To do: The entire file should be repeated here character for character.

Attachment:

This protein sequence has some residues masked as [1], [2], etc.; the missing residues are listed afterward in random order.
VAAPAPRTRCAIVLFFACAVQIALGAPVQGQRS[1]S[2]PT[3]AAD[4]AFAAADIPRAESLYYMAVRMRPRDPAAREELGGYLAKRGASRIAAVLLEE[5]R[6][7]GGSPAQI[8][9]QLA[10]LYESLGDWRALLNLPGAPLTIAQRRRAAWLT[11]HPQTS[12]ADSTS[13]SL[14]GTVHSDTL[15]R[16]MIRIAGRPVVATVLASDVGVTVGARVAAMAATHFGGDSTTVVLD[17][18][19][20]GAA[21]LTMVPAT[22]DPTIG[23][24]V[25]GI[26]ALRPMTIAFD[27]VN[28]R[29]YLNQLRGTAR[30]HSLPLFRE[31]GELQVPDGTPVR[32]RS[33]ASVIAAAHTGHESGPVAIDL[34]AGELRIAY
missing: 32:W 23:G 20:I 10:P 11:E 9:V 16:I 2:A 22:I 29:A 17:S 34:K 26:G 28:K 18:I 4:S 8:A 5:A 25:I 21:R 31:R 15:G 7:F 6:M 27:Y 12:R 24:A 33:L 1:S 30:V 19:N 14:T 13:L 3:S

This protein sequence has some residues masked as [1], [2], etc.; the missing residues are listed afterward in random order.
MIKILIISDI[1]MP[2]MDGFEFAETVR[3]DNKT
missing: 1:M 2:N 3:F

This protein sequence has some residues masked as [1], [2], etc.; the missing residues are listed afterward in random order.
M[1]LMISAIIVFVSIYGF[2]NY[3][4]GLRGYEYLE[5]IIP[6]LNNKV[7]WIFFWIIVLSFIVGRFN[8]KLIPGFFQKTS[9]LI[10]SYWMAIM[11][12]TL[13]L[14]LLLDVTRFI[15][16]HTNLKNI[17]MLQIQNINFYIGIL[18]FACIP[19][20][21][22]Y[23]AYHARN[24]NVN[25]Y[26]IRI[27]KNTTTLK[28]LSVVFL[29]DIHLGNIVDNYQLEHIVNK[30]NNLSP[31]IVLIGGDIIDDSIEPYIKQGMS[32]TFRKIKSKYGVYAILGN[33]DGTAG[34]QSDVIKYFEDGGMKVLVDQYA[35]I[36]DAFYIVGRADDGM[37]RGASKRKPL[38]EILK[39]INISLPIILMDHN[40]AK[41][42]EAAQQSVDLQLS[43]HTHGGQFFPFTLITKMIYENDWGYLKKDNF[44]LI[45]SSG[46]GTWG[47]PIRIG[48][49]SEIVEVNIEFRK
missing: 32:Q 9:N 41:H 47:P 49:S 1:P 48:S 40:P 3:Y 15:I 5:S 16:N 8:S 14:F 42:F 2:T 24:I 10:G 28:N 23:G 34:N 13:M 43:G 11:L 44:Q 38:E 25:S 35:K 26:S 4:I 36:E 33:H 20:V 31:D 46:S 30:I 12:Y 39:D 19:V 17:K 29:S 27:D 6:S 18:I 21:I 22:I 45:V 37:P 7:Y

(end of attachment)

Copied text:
This protein sequence has some residues masked as [1], [2], etc.; the missing residues are listed afterward in random order.
VAAPAPRTRCAIVLFFACAVQIALGAPVQGQRS[1]S[2]PT[3]AAD[4]AFAAADIPRAESLYYMAVRMRPRDPAAREELGGYLAKRGASRIAAVLLEE[5]R[6][7]GGSPAQI[8][9]QLA[10]LYESLGDWRALLNLPGAPLTIAQRRRAAWLT[11]HPQTS[12]ADSTS[13]SL[14]GTVHSDTL[15]R[16]MIRIAGRPVVATVLASDVGVTVGARVAAMAATHFGGDSTTVVLD[17][18][19][20]GAA[21]LTMVPAT[22]DPTIG[23][24]V[25]GI[26]ALRPMTIAFD[27]VN[28]R[29]YLNQLRGTAR[30]HSLPLFRE[31]GELQVPDGTPVR[32]RS[33]ASVIAAAHTGHESGPVAIDL[34]AGELRIAY
missing: 32:W 23:G 20:I 10:P 11:E 9:V 16:I 2:A 22:I 29:A 17:S 34:K 26:G 28:K 18:I 4:S 8:A 5:A 25:I 21:R 31:R 15:G 7:F 6:M 27:Y 12:R 24:A 33:L 1:S 30:V 19:N 14:T 13:L 3:S

This protein sequence has some residues masked as [1], [2], etc.; the missing residues are listed afterward in random order.
MIKILIISDI[1]MP[2]MDGFEFAETVR[3]DNKT
missing: 1:M 2:N 3:F

This protein sequence has some residues masked as [1], [2], etc.; the missing residues are listed afterward in random order.
M[1]LMISAIIVFVSIYGF[2]NY[3][4]GLRGYEYLE[5]IIP[6]LNNKV[7]WIFFWIIVLSFIVGRFN[8]KLIPGFFQKTS[9]LI[10]SYWMAIM[11][12]TL[13]L[14]LLLDVTRFI[15][16]HTNLKNI[17]MLQIQNINFYIGIL[18]FACIP[19][20][21][22]Y[23]AYHARN[24]NVN[25]Y[26]IRI[27]KNTTTLK[28]LSVVFL[29]DIHLGNIVDNYQLEHIVNK[30]NNLSP[31]IVLIGGDIIDDSIEPYIKQGMS[32]TFRKIKSKYGVYAILGN[33]DGTAG[34]QSDVIKYFEDGGMKVLVDQYA[35]I[36]DAFYIVGRADDGM[37]RGASKRKPL[38]EILK[39]INISLPIILMDHN[40]AK[41][42]EAAQQSVDLQLS[43]HTHGGQFFPFTLITKMIYENDWGYLKKDNF[44]LI[45]SSG[46]GTWG[47]PIRIG[48][49]SEIVEVNIEFRK
missing: 32:Q 9:N 41:H 47:P 49:S 1:P 48:S 40:P 3:Y 15:I 5:S 16:N 8:S 14:F 42:F 2:T 24:I 10:G 28:N 23:G 34:N 13:M 43:G 11:L 44:Q 38:E 25:S 35:K 26:S 4:I 36:E 33:H 20:V 31:D 46:S 30:I 12:Y 39:D 19:V 17:K 29:S 27:D 6:S 18:I 21:I 22:I 45:V 37:P 7:Y